m = pwAddA(m, *ID, *rhs, description, name, designerProps, classname,
            targetType, compartment, valueType)
 m = pwAddA(m, interactive)

 Adds an algebraic quantity (i.e. an explicit algebraic equation) to a model.
 The equation is evaluated for all time-points.
 Equations which should be applied for a single time-point only
 can be specified using pwAddTE or pwAddU.


  pwAddA(m, lhs, reactants, parameters, signature, type, timePoint, ...
          description, ID, name, ...)
 New for type = 'assignment':
  pwAddA(m, *ID, *rhs, description, name,  ...)
 New for type = 'startValueAssignment': Add a time-event via
  pwAddTE(m, *ID, *targetID, *rhs, eventTime)


Arguments for pwAddA

 ID            ID of the algebraic quantity.
 rhs           Right-hand side comprising IDs of A, X, K, U quantities.
 designerProps Layout information internally used in the model designer.
 targetType    'species', 'parameter', or 'compartment'
               This field is only required for SBML export.
 valueType     'concentration','amount'. Default: 'concentration'

 Alternative function call for interactive specification:
 interactive   If true, the user is prompted to enter the properties
               into a user interface.



 PottersWheel supports explicit algebraic equations, which are evaluated for
 each time-point (technically speaking before every integration step).
 If the assigned quantity is time-dependent, it should be used as a modifier
 in the reactions. Else as a parameter. It is not possible to use algebraic
 quantities as reactants or products or to fit them, since their value is determined
 by the algebraic equation. Likewise, in an ODE-based model an assigned quantity
 may only appear within the right-hand side of the differential equations.

 The right-hand side (rhs) of the algebraic quantity may comprise
 dynamic parameters K, dynamic variables X, driving inputs U,
 and already assigned algebraic quantities A.


Rule-based modeling

 As for pwAddY and pwAddZ, also the rhs of pwAddA may include patterns
 using e.g. # and @. See pwTutorial_Rule_based_modeling and pwAddY
 for more information.


Continuous dependency on time

 In order to make the algebraic equation time-dependent, the reserved
 letter "t" may be used in the right-hand side. It will be replaced by
 the current time-point during model integration.

 Time-discrete dependencies can be handled via pwAddTE or pwAddU.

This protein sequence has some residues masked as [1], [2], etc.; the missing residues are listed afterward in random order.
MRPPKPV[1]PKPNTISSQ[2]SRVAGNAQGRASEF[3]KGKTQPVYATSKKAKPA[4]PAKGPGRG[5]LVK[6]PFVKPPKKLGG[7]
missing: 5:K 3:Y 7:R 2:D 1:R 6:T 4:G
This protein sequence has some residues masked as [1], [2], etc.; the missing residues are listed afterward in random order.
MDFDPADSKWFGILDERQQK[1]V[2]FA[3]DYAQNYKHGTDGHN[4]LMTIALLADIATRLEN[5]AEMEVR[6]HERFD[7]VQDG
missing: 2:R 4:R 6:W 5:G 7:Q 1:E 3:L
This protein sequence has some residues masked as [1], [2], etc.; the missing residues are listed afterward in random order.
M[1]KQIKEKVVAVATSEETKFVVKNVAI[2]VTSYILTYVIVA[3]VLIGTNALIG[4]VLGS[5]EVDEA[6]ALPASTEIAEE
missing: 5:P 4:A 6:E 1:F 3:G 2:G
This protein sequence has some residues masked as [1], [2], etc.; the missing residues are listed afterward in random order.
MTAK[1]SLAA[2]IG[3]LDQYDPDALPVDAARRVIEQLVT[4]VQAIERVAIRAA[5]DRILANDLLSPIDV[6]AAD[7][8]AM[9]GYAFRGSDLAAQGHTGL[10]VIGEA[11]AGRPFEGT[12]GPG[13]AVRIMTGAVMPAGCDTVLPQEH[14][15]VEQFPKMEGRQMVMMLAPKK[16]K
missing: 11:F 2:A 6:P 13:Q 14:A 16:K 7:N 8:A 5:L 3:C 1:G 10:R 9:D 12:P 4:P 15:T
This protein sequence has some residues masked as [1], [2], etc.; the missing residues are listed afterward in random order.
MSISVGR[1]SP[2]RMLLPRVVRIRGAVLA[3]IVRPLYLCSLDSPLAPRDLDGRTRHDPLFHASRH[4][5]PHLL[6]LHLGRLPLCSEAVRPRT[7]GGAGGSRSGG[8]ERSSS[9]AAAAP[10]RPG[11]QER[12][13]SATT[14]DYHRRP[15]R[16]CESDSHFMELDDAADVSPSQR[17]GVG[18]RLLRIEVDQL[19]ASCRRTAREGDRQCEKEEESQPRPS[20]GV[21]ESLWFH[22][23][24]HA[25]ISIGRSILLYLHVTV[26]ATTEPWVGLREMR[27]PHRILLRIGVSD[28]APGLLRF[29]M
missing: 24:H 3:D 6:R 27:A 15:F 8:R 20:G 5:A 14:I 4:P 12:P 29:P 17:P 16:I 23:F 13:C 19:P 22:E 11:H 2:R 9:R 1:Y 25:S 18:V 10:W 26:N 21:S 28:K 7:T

Difference to SBML

 The notation used within PottersWheel is close to the mathematical
 representation of the dynamical system. The notation of the Systems Biology
 Markup Language (SBML) is closer  to the biochemical representation.

 In PottersWheel, a dynamic variable 'x' is always part of the set of differential
 equations and a dynamic parameter 'k' is always independent from all other parameters
 and can potentially be fitted. Algebraic assignments 'a' are (algebraically)
 calculated based on x, k, u, and other algebraic assignments.

 In SBML, a species is either determined by the
 differential equations, a rate o, or an algebraic equation. A parameter is
 either free or determined by an algebraic equation.

 Compatibility is ensured by specifying the 'targetType' of an algebraic equation
 in PottersWheel. If the target type is not specified, it is guessed by the following
 approach: If the ID appears as a dynamic variable x or driving input u, the target
 type is set to 'species'. If it appears as a parameter in a reaction, it is a 'parameter'.
 It is not allowed to use an assigned quantity as a parameter and a modifier in
 the same model. The guessing can only be applied, if all reactions are known
 before the assignment is added.


Piecewise definition

 The right-hand side may contain piecewise defined functions.

 Time-dependent piecewise functions should be implemented using pwAddU or
 pwAddTE. For other situations, PottersWheel supports the function

  piecewise(value1, condition1, value2, condition2, ..., defaultValue)

 with an arbitrary number of value/condition pairs and one required default value.
 The conditions should be specified using the functions

less thanlt(value1, value2)
greater thangt(value1, value2)
equalseq(value1, value2)
greater or equalge(value1, value2)
less or equalle(value1, value2)
andand(bool1, bool2)
oror(bool1, bool2)
Examples: Returning a value of 1 for a > 5, else 0: piecewise(1, gt(a, 5), 0) Returning b for c < d, e for f >= g, else h: piecewise(b, lt(c, d), e, ge(f, g), h) Complete example: A1 is set to K1 if X1 is smaller than 10. Else A1 is set to K1 * 0.1. m = pwAddA(m, 'A1', 'piecewise(K1, lt(X1, 10), K1 * 0.1)'); It is recommended to reduce the maximum integration step size, in order to accurately detect the event, when a different branch of the piecewise function should be evaluated. Please note that model integration and parameter calibration may be hampered when using piecewise functions, due to the non-analytic properties at the switches. Also, the Jacobian matrices for integration and calibration can not be determined, affecting e.g. the results of the profile likelihood estimation.


 Example 1: Normal assignment

 m = pwAddA(m, 'total_S_in_cytoplasm', 'cS + cpS + 2 * pS_pS');
 m = pwAddA(m, 'total_S_in_nucleus',   'nS + 2 * npS_npS');

 Example 2: Time dependent equation

 It is possible to use t in the rhs,
 e.g. for time dependent compartment sizes as in

 m = pwAddA(m, 'NucleusSize', 'InitialNucleusSize + GrowthRate * t');

 In this example, the parameters 'InitialNucleusSize' and 'GrowthRate'
 are normal parameters defined using pwAddK and can be fitted.

See also